I’ve been thinking about food a lot (like this is news?) because I’m developing a TV series for my friend Mark Dacascos who plays “The Chairman” on Iron Chef America. His current show turns gourmet cooking into a gladiator sport, and that reminds me of a couple films dedicated to the behind-the-scenes clashes in the kitchens of high-end restaurants. No Reservations is an almost scene-by-scene American re-make of the German film, Mostly Martha. Both tell the story of a woman chef at a top restaurant who has life plans rocked by the arrival of a child in her home after the death of a sister, complicated by the simultaneous hiring of a male chef at work who, at first, she sees as a challenge to her authority and later as a lover and a friend.
Kate (Catherine Zeta-Jones) runs her kitchen with rapid precision, intimidating her co-workers, and necessitating therapy to keep it together. When her sister is killed in a car accident, she becomes the guardian of her nine-year old daughter Zoe (Abigail Breslin), and suddenly, life does not revolve around the kitchen anymore, no matter how much she wishes it did. Nick (Aaron Eckhart) joins the cooking staff as a rising star who could be the head chef of another restaurant, but wants to work under Kate. They are competitive, but ultimately they realize they need each other. Love blooms, and a new family is born. People differ on whether Zeta-Jones and Eckhart have any magic together, but one thing is certain: Abigail Breslin is great again, stealing this movie the way she did Little Miss Sunshine. She provides the true, authentic heart of this version, and everybody else feels like support to her lead.
The Defending Champion
Again, Mostly Martha is the original story that No Reservations follows very, very closely until, literally, the end, which was changed for the re-make. The names have been changed, too: in the German film it’s Martha, the chef, who inherits Lina, the niece, and falls in love with Mario, an Italian. After visiting Germany last year, my wife and I put some German films on our Netflix queue, and this one surprised us both when we saw it. We had no expectations at all. Yet, by the end, we didn’t even notice the subtitles, we were so into it as a film. Its rhythms felt very unscripted, unfolding at their own pace and not according to a some screenwriter’s guide to romantic comedy. There is a lot that is unclear in this film that can’t be blamed on linguistics, but it still feels honest and the acting seems to fill those gaps nicely in your brain as you watch it. You don’t finish it with questions but with a nice, satisfying answer.
The conflict in the kitchen is much more clearly defined in Mostly Martha, simply by virtue of nationality. Martha, being German, is easily perceived as the embodiment of Teutonic precision, while Mario, being Italian, comes across with that wonderful Italian casualness. In this regard, it feels more authentic.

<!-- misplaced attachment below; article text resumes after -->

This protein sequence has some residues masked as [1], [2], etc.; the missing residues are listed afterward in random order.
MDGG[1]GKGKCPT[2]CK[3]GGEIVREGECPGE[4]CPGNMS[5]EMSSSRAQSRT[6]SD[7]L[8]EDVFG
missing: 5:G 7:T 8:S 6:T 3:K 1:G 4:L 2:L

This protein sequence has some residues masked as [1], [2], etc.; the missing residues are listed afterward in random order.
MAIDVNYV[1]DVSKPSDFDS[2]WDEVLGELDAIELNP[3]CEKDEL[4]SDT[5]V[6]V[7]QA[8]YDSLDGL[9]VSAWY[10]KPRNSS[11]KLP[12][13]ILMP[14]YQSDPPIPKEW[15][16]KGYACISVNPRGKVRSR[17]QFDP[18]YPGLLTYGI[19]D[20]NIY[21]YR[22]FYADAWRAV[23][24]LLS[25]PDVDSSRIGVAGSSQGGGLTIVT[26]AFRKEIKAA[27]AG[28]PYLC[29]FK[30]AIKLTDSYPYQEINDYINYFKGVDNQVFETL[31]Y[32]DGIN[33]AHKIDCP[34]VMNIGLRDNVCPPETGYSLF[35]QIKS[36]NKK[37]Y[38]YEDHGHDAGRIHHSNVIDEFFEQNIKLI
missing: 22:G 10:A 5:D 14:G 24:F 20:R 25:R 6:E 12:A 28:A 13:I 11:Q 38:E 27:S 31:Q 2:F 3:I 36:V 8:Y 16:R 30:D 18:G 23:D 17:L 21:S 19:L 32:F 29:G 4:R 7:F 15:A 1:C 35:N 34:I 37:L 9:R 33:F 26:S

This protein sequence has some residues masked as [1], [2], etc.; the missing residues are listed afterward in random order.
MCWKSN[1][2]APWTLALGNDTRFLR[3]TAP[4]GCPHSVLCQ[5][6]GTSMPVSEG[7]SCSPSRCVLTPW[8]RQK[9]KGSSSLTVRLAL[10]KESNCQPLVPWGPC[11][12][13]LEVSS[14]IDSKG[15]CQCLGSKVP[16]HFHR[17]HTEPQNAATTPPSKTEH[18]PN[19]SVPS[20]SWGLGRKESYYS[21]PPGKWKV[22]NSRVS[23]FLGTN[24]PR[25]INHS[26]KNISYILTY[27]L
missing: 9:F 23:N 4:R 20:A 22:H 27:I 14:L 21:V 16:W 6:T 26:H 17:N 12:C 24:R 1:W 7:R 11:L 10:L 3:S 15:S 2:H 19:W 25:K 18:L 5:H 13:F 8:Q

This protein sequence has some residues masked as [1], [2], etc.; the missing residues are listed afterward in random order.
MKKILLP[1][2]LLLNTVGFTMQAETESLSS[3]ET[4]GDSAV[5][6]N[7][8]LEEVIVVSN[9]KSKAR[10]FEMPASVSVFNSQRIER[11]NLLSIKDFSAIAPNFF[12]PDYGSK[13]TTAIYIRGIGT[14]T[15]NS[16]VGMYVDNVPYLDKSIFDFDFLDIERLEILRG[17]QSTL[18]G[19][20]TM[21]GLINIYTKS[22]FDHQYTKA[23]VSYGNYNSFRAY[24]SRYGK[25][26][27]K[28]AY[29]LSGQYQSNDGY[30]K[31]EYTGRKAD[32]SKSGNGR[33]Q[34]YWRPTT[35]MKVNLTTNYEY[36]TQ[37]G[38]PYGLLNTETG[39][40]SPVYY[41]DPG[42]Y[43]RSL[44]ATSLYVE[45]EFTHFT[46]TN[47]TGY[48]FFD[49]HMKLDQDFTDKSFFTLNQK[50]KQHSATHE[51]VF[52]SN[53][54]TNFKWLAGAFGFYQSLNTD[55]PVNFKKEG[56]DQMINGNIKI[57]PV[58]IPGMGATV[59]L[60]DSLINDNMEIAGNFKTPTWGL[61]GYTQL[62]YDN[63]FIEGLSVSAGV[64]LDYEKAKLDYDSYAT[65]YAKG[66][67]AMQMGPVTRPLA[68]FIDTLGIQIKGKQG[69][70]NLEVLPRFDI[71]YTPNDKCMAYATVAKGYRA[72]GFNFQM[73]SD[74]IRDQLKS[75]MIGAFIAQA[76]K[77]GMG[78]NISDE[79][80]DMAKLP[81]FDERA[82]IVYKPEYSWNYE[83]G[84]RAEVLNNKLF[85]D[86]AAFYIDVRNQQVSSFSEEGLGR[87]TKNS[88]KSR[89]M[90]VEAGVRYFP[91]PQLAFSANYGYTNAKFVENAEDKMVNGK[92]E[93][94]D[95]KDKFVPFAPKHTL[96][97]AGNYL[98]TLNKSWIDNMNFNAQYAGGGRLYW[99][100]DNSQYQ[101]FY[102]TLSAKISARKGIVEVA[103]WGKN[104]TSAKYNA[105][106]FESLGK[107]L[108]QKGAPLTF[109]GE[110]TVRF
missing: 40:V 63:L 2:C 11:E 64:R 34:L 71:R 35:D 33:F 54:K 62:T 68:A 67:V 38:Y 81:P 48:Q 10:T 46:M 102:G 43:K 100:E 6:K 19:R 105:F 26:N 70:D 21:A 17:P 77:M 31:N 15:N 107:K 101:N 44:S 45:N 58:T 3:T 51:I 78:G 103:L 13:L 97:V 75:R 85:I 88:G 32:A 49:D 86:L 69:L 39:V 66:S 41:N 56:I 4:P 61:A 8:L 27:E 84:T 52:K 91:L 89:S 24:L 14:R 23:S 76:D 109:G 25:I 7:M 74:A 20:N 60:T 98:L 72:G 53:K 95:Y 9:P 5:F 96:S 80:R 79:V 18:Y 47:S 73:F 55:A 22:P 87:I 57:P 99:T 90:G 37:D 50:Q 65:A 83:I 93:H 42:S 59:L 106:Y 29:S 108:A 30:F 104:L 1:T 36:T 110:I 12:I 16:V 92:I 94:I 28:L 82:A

Since I had no idea who the stars in Mostly Martha were, it was much easier to accept them as real people. Also, take a look at Mario in the picture above. He is as imperfect looking a human as you could cast in a film and an incredibly stark contrast to the rock-solid handsome Aaron Eckhardt. Since both Catherine Zeta-Jones and Martina Gedeck are beautiful women, that was a toss-up, but again, it’s clear that one is a movie star playing a part. Zeta-Jones’s credits are with you in ever frame, even though she does look awesome in her perfectly tailored kitchen whites.
No Reservations is not some bloodless piece of filmmaking at all, but a competent story reasonably well-told. Do Zeta-Jones or Eckhardt look at all comfortable in a kitchen? Well, yes, sometimes. But there are moments when they look slightly less comfortable with each other. Chemistry is important with food and with romantic comedy. Gedeck and Castellitto, in their film, make you believe they are damaged goods who might possibly prove that the whole is, indeed, greater than the sum of the parts.
There is no doubt, however, that the distinction of best actress in the role of the sad little girl goes to Abigail Breslin. She is the new Dakota Fanning.
Besides the surface gloss of No Reservations, the biggest difference in the films is the ending. The European version took a sudden left turn at the end which gave it a feeling of surprise, like life. But in the hands of the Americans, the surprise was thrown out in favor of a cutesy, everything worked out wonderfully ever after ending that renders everything before it as a simple progression toward the inevitable.
Let’s see if we can cook up a decision here…
It’s the casting, pure and simple. With Catherine Zeta-Jones and Aaron Eckhardt, it’s a Major Star Vehicle designed to manipulate our emotions in predictable ways, and there isn’t an instant of doubt about whether or not these two people are going to work out their issues. This is odd because Mostly Martha had me guessing, and yet it’s nearly the same film down to nearly all the scenes and a great deal of the dialogue. It has to be the actors whose unknown quality let me think that any outcome was possible. I enjoyed not knowing them, especially Sergio Castellitto as Mario with the big nose and sad eyes that you would never find in the lead of an American romantic comedy. Most of you will see only one of these, and if you do, it will probably be No Reservations as a date night movie, but really the one to watch is Mostly Martha.